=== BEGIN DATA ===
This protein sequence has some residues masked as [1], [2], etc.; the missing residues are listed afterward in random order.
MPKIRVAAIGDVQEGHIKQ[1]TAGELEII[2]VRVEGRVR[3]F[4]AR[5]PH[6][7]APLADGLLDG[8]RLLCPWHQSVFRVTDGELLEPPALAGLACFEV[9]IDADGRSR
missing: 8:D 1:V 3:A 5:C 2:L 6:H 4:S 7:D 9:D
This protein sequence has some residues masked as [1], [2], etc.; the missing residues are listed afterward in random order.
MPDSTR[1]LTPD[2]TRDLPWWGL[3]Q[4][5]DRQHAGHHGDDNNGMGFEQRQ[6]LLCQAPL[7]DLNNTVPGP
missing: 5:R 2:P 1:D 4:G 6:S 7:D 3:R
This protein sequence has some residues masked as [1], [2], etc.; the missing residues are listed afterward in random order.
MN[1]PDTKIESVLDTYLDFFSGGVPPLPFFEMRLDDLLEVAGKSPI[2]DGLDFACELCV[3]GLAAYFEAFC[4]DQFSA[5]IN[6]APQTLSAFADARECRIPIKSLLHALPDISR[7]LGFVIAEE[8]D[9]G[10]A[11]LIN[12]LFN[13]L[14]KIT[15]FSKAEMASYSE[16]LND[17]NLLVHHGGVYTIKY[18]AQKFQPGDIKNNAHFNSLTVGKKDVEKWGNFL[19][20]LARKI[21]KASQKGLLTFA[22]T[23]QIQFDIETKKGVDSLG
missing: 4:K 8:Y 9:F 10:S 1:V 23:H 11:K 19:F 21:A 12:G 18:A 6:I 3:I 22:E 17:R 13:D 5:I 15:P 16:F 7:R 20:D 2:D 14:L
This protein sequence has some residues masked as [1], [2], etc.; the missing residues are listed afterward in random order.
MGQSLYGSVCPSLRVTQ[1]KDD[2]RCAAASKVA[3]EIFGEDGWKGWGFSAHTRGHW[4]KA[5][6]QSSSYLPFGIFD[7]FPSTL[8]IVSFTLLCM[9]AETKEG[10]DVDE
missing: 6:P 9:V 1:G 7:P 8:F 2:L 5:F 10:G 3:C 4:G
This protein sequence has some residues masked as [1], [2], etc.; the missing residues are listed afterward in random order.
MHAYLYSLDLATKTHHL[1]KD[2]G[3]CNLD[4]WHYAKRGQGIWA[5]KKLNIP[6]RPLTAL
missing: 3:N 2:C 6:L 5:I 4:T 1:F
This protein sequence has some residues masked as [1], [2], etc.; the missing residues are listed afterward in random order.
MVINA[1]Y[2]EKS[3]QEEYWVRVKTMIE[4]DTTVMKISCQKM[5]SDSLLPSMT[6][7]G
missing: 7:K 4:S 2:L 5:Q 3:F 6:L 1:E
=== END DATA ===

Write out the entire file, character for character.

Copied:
This protein sequence has some residues masked as [1], [2], etc.; the missing residues are listed afterward in random order.
MPKIRVAAIGDVQEGHIKQ[1]TAGELEII[2]VRVEGRVR[3]F[4]AR[5]PH[6][7]APLADGLLDG[8]RLLCPWHQSVFRVTDGELLEPPALAGLACFEV[9]IDADGRSR
missing: 8:D 1:V 3:A 5:C 2:L 6:H 4:S 7:D 9:D
This protein sequence has some residues masked as [1], [2], etc.; the missing residues are listed afterward in random order.
MPDSTR[1]LTPD[2]TRDLPWWGL[3]Q[4][5]DRQHAGHHGDDNNGMGFEQRQ[6]LLCQAPL[7]DLNNTVPGP
missing: 5:R 2:P 1:D 4:G 6:S 7:D 3:R
This protein sequence has some residues masked as [1], [2], etc.; the missing residues are listed afterward in random order.
MN[1]PDTKIESVLDTYLDFFSGGVPPLPFFEMRLDDLLEVAGKSPI[2]DGLDFACELCV[3]GLAAYFEAFC[4]DQFSA[5]IN[6]APQTLSAFADARECRIPIKSLLHALPDISR[7]LGFVIAEE[8]D[9]G[10]A[11]LIN[12]LFN[13]L[14]KIT[15]FSKAEMASYSE[16]LND[17]NLLVHHGGVYTIKY[18]AQKFQPGDIKNNAHFNSLTVGKKDVEKWGNFL[19][20]LARKI[21]KASQKGLLTFA[22]T[23]QIQFDIETKKGVDSLG
missing: 4:K 8:Y 9:F 10:S 1:V 23:H 11:K 19:F 21:A 12:G 18:A 6:I 3:I 22:E 17:R 13:D 5:I 15:P 16:F 7:R 20:D 2:D 14:L
This protein sequence has some residues masked as [1], [2], etc.; the missing residues are listed afterward in random order.
MGQSLYGSVCPSLRVTQ[1]KDD[2]RCAAASKVA[3]EIFGEDGWKGWGFSAHTRGHW[4]KA[5][6]QSSSYLPFGIFD[7]FPSTL[8]IVSFTLLCM[9]AETKEG[10]DVDE
missing: 6:P 9:V 1:G 7:P 8:F 2:L 5:F 10:G 3:C 4:G
This protein sequence has some residues masked as [1], [2], etc.; the missing residues are listed afterward in random order.
MHAYLYSLDLATKTHHL[1]KD[2]G[3]CNLD[4]WHYAKRGQGIWA[5]KKLNIP[6]RPLTAL
missing: 3:N 2:C 6:L 5:I 4:T 1:F
This protein sequence has some residues masked as [1], [2], etc.; the missing residues are listed afterward in random order.
MVINA[1]Y[2]EKS[3]QEEYWVRVKTMIE[4]DTTVMKISCQKM[5]SDSLLPSMT[6][7]G
missing: 7:K 4:S 2:L 5:Q 3:F 6:L 1:E